Brief description of the situation:

The Observatory has been informed by reliable sources about the ongoing arbitrary and incommunicado detention of Mr. Wang Quanzhang, a human rights lawyer with Fengrui Law Firm in Beijing. Mr. Wang was detained in the context of the “709 crackdown”[1].

According to the information received, since Mr. Wang Quanzhang’s arrest by police in August 2015, Chinese authorities have repeatedly prevented his wife and his lawyers from having access to him.

After he was taken into custody on August 3, 2015, Mr. Wang was held under “residential surveillance at a designated location” (RSDL) for six months, until he was formally arrested on January 8, 2016 and transferred to Tianjin No. 2 Detention Center. His family assumes he is still detained at Tianjin No. 2 Detention Center but neither his wife nor his lawyer has been able to meet him since his transfer to Tianjin. On some occasions, Tianjin police claimed they did not know where Mr. Wang was.

On February 14, 2017, Mr. Wang was indicted on charges of “inciting subversion of State power” (Article 105 of the Chinese Criminal Law), punishable with prison terms ranging from 10 years to life imprisonment.

Moreover, it is strongly believed that Mr. Wang was subjected to various forms of ­torture, including electric shocks, while in custody. Since his arrest, his relatives have also been subjected to harassment. In particular, his wife, Ms. Li Wenzu, has been constantly monitored, and was arbitrarily detained on several occasions. Their son has also been forcibly removed from kindergarten by police order.

Mr. Wang has been practicing law since 2003, and has represented a wide array of clients in human rights cases, including Falun Gong practitioners, members of the New Citizens’ Movement, housing rights activist Ni Yulan, and journalist Qi Chonghuai. He also wrote or co-authored many articles on the legal profession and human rights, and led many human rights and legal training sessions for less experienced human rights defenders around China. He has faced constant harassment and suffered retaliation for his work.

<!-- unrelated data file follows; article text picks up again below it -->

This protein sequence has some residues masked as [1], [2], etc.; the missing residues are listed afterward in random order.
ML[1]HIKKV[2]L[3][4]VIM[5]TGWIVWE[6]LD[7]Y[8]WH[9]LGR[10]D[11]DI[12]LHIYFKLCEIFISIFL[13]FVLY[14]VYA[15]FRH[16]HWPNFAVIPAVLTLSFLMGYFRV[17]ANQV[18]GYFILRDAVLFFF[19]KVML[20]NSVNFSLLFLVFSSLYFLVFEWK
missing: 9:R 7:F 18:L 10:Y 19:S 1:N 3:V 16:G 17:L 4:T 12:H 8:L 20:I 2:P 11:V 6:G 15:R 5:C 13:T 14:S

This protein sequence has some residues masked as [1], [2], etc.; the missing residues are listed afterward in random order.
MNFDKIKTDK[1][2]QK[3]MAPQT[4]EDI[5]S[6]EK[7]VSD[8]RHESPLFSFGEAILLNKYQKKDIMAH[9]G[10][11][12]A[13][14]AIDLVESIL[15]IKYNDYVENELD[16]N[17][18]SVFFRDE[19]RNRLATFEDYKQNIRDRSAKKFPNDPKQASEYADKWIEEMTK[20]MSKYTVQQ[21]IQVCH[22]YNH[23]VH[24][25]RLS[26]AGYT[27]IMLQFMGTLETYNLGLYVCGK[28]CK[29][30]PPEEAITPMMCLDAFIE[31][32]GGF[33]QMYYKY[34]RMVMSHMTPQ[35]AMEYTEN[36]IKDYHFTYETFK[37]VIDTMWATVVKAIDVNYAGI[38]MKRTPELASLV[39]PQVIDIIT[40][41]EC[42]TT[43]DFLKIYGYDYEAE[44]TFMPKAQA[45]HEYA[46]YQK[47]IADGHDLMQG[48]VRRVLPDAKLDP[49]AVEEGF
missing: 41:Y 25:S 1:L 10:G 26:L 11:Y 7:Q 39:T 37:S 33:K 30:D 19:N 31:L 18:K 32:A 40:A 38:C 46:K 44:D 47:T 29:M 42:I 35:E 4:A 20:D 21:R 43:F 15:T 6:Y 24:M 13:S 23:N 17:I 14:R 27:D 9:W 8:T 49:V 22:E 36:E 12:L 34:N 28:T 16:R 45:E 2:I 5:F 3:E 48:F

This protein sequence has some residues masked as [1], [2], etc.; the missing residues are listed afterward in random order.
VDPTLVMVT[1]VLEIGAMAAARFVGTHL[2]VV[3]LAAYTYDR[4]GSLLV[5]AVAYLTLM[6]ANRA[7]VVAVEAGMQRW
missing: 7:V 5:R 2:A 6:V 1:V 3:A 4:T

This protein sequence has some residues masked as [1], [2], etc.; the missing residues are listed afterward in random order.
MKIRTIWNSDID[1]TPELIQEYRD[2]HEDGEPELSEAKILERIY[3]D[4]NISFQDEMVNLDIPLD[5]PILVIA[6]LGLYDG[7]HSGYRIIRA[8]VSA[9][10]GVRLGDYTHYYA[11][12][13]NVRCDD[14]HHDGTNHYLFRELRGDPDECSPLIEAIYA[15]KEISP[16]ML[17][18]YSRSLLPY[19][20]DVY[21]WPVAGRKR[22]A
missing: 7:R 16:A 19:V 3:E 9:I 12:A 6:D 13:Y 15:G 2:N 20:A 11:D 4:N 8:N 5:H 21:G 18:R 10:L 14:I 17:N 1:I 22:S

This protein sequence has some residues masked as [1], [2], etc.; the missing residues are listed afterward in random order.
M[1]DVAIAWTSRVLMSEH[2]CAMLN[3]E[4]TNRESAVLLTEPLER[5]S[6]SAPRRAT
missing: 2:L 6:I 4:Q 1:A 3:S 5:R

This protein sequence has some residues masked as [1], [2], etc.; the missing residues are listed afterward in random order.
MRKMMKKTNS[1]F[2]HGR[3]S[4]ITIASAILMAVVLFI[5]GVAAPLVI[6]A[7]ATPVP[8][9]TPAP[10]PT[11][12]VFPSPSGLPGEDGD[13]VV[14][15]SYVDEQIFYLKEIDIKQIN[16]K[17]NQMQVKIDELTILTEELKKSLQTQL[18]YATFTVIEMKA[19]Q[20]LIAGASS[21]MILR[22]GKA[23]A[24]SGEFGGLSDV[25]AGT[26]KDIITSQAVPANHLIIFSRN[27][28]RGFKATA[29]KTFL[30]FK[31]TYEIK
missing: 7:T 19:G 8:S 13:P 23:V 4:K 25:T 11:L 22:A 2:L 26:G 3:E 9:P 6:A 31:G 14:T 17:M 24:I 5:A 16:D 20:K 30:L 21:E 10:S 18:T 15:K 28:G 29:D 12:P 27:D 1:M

The Observatory strongly condemns the arbitrary detention of Mr. Wang Quanzhang, and urges the Chinese authorities to immediately and unconditionally release him, ensure his right to access to his relatives and a lawyer of his own or his family’s choosing, and respect his rights including those stipulated in the UN Declaration on Human Rights Defenders, the UN Standard Minimum Rules for the Treatment of Prisoners and the UN Basic Principles on the Role of Lawyers.







China/Turkey/Azerbaijan/Russia etc: Joint Civil Society Petition to the International Association of Prosecutors

September 5, 2017

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Dear members of the IAP Executive Committee and the Senate,

dear members of the IAP,

In the run-up to the annual conference and general meeting of the International Association of Prosecutors (IAP) in Beijing, China, the undersigned civil society organisations urge the IAP to live up to its vision and bolster its efforts to preserve the integrity of the profession.